Today’s Morning Buzz is by Kirsten Wyatt. Connect with Kirsten on LinkedIn & Twitter.
- What I’m Reading: The Proposal by Jasmine Guilory
- What I’m Watching: Dirty John: The Betty Broderick Story on USA Network
- What I’m Listening To: The Be Good Tanyas
In 1984, I was seven years old. Old enough to pay attention to the conversations my parents and grandparents were having about the presidential election. Not old enough to really understand the issues, but I knew the concept of voting for a president and vice president.
When I learned that one of the vice presidential candidates was a woman, I was immediately more interested in the race. I had a thousand questions for my parents about Geraldine Ferraro, the first woman nominated by a major party as vice president.
When they grew tired of them, they told me to go to the library and ask. I still remember walking into the library and asking the research librarian for books on Geraldine Ferraro (spoiler alert: they didn’t have any). When she was on TV and spoke at the convention, I was rapt.
Fast forward to 2008. I was much more aware of politics and what was at stake in a presidential election. When Sarah Palin was nominated as the Republican vice presidential nominee, I was just as fascinated in my 30’s as I had been as a kid. Her politics aside, the chance to see a woman on the debate stage and at the convention was still exciting.
In 2016, our daughters were five and seven when Hillary Clinton ran as the first woman nominated by a major party for president. While I definitely egged them on a fair amount, by their own volition they were interested in the presidential election, especially when they learned that Hillary was the only female nominee. Like me in 1984, they didn’t quite understand the politics, but they understood the importance of seeing a woman on those stages.
In 2017, Kent went to Washington DC and brought back these souvenir rulers with pictures of every US president on the back on them for our daughters. Little tiny oval portraits of men. Our daughters whip out these rulers with anger if you ask them about it. They rage about the fact that it’s “only men.” And, “they’re all white except for ONE.” It’s such a visual reminder of the Office of the President, and how none of those portraits look like them.
Sharing these memories is a long way of getting to my point, which is:
The psychology of seeing yourself and affirming that you matter has been studied and reported. I reflect on this as I remember my earliest experiences with presidential politics, and watching my daughters share that same wonder and interest.
The concept of representation is even more important as our country seems to begin taking real steps to address systemic racism and injustice, looking to local officials to lead us. Watching Keisha Lance-Bottoms, Lori Lightfoot, Vi Lyles, Libby Schaaf, London Breed, and so many others lead communities right now is an incredible look at the women who are the new role models for my daughters. I’m hopeful that when they go to the library (when it reopens), it won’t be as difficult to find a book on women leaders.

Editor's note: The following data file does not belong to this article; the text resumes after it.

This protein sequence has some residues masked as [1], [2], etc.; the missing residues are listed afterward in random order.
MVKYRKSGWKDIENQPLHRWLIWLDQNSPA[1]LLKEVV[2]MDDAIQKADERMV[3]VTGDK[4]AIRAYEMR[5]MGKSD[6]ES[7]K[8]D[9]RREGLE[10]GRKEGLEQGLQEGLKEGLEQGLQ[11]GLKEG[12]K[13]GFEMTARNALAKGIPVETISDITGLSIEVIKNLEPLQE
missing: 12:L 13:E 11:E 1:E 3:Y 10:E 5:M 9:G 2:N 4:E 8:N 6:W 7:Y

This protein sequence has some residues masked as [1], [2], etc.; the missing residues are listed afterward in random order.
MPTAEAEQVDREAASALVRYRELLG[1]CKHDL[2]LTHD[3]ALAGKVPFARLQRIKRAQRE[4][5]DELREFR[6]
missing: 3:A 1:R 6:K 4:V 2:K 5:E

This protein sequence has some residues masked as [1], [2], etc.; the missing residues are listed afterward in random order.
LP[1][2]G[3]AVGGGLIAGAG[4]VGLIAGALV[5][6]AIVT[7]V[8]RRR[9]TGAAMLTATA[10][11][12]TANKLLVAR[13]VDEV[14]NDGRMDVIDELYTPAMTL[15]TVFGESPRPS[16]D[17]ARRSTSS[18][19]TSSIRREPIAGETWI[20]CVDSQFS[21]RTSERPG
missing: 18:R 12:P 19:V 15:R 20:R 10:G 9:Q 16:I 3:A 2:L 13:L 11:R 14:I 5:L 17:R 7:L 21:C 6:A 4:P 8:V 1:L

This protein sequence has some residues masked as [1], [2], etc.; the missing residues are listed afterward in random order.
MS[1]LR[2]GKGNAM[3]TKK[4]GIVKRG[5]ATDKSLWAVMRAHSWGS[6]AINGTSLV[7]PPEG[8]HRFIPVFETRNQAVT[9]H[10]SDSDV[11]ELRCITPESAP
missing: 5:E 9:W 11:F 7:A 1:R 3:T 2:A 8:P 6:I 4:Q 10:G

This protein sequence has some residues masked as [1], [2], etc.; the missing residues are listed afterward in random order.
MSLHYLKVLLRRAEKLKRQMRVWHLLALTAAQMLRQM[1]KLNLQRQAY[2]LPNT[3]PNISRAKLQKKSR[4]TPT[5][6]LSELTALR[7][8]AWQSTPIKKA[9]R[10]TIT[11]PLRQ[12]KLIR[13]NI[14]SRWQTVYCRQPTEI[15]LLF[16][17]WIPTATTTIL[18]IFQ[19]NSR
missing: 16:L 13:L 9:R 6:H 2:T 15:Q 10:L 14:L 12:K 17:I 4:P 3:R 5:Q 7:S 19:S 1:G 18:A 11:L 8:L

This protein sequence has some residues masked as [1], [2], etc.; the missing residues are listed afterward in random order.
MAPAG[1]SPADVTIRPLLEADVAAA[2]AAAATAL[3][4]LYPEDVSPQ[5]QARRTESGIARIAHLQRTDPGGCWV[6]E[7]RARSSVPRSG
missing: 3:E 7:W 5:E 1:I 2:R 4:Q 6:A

Looking ahead to this summer, I’m impatiently waiting for the announcement of the Democratic vice presidential nominee. My hope is that the party realizes that representation matters, and we will see a Black woman nominated as Joe Biden’s vice president. But, obviously that decision is out of my control. What is in my control, are ELGL projects.
With the understanding that representation matters, this week we launched the third year of the Diversity Dashboard data collection.
This year, we’re expanding the collection to include all local government leadership positions including department head positions, and not just chief and assistant chief administrative officers. We’re also tying the collection to Census data so we can look at the demographics of local leaders, and compare to the demographics of the community.
We’re expanding the research scope because representation matters. As a profession, we’ve never been able to accurately describe what local government leadership looks like, and if that visage resembles community demographics.
This year, we’ve partnered with PublicInput and CivicPulse to help us with the data collection. PublicInput helped us design a really streamlined and easy survey tool that should make data collection simple for anyone. And CivicPulse’s survey expertise is driving the expansion of this collection to include all local government leaders.
Heading into the second half of 2020, ELGL will continue to emphasize that representation matters. You’ll see this in our work on the Diversity Dashboard, our continued emphasis on providing education and engagement on anti-racism, and showcasing our members who are local leaders, changing their communities every day.